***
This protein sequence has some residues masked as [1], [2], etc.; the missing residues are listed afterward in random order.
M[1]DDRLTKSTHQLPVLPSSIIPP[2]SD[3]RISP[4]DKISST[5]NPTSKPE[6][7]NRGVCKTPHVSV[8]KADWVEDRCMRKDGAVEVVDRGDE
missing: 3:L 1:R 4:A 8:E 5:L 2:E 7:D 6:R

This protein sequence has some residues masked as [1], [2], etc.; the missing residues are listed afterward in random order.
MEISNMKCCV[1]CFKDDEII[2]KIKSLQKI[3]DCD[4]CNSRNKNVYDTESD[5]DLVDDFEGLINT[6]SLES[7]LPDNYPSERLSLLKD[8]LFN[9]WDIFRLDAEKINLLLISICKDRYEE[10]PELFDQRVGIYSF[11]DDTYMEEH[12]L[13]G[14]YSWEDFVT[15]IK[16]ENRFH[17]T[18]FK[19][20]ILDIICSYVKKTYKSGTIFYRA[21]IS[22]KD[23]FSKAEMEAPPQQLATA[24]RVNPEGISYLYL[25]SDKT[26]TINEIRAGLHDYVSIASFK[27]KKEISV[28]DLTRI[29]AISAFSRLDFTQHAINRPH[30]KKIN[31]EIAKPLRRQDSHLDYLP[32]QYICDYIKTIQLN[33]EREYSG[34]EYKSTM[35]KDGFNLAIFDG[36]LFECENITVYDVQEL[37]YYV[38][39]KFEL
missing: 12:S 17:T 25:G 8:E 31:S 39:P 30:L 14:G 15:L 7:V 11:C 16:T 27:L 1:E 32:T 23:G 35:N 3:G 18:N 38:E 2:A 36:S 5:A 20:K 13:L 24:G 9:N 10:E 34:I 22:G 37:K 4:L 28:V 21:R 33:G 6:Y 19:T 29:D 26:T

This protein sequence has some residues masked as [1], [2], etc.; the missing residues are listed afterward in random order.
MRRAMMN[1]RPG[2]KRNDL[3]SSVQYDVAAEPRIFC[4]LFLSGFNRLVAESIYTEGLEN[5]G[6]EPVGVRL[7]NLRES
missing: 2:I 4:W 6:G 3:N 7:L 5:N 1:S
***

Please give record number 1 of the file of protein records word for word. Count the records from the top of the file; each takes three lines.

This protein sequence has some residues masked as [1], [2], etc.; the missing residues are listed afterward in random order.
M[1]DDRLTKSTHQLPVLPSSIIPP[2]SD[3]RISP[4]DKISST[5]NPTSKPE[6][7]NRGVCKTPHVSV[8]KADWVEDRCMRKDGAVEVVDRGDE
missing: 3:L 1:R 4:A 8:E 5:L 2:E 7:D 6:R